[Date Prev][Date Next][Thread Prev][Thread Next][Date Index][Edlug Archive Jan 2003
Re: [edlug] dos --> nix
I was trying to copy using the format smb://server/directory just like the
shortcut on my desktop specifies. I realised my stupidity as soon as I saw
your message. One 'mount -t smbfs' command later and it was sorted.
I was able to successfully use the command
sudo mount -t smbfs -o username=$USER,password=$PASSWD //server/dir /mnt/dir
at a console. However, (I assume) the parms weren't being translated when I
ported it to /etc/fstab because I got Access Denied errors. The errors
disappeared whenever I hardcoded my userid & password.
(An aside: the man page says $USER & $PASSWD parms are used as default, but my
experience didn't bear that out.)
Anyway, I tried using the credentials=filename option in /etc/fstab as
//server/dir /mnt/dir smbfs credentials=~/.credentials,noauto,user
That didn't work:
sudo mount /mnt/dir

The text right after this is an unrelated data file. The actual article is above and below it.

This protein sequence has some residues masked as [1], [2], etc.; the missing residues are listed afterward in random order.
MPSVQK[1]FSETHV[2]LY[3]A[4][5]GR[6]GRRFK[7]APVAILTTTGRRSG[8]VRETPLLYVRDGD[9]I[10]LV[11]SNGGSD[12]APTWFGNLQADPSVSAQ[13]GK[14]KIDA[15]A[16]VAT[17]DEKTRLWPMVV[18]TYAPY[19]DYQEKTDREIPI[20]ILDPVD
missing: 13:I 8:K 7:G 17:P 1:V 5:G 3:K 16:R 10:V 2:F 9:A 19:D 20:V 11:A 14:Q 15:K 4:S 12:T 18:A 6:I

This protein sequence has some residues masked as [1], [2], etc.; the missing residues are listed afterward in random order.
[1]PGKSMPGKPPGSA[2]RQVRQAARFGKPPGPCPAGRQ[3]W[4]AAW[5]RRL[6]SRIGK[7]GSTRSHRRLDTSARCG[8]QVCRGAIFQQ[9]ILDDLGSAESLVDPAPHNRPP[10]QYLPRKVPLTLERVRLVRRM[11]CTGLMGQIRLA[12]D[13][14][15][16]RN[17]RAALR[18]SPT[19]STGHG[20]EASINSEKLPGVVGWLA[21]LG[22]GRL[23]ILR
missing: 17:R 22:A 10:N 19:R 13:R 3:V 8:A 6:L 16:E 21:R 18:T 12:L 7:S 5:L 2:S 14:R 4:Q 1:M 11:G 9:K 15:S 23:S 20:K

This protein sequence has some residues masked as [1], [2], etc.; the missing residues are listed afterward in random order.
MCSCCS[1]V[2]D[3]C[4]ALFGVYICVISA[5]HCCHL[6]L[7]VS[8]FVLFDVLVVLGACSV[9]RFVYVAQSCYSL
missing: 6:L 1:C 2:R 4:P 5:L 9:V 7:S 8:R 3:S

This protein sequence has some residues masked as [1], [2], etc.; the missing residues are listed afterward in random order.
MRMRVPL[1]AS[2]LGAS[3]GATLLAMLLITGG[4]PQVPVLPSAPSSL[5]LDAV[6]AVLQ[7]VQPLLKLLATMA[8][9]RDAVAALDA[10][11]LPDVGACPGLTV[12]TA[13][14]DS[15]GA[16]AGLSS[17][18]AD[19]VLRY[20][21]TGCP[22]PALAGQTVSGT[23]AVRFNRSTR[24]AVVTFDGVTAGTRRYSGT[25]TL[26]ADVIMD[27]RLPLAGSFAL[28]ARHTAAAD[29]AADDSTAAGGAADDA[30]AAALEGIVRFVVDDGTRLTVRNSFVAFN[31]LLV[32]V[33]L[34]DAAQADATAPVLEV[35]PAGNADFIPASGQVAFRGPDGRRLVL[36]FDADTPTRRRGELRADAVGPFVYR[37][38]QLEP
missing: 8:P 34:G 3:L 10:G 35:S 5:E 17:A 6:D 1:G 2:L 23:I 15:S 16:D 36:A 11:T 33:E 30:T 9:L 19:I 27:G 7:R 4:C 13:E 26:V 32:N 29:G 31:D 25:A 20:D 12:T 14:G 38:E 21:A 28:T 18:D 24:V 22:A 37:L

ERROR: Unable to open credentials file!
Although the following entry does work:
//server/dir /mnt/dir smbfs credentials=home/myname/.credentials,noauto,user
So my first question is: how do I paramaterise the /etc/fstab entry so that I
don't have hardcoded userids or passwords floating around?
Also, whenever I tried to mount as me rather than root, I got the error:
smbmnt must be installed suid root for direct user mounts (500,500)
I used the command 'chmod +s smbmnt' is that the correct fix??
Next hurdle: I get the error:
cannot mount on /mnt/dir: Operation not permitted
Via google & IBM I got this:
Problem: Smbmount results in the error "cannot mount on /path/mp: Operation
Solution: The user does not have authority to the mount point (/path/mp in
However, I don't know how to implement this. Currently both /mnt and /mnt/dir
have the attributes drwxr-xr-x root root
So my second question is: what do I do next?
On Thursday 16 January 2003 17:12, Scott McWhirter wrote:
> On Thu, Jan 16, 2003 at 05:00:33PM +0000, Andrew Beames wrote:
> > Up to now I've been using a script to translate the files
> > e.g. tr -d '\r' < $file > $file.x
> > Oh, and if someone could provide an example of a console command to copy
> > a file from Windows, I'd appreciate it. I've tried messing about with rcp
> > et. al. without success.
> Well, how are you connecting to the windows machines? smb, smbmount,
> NFS, ftp?
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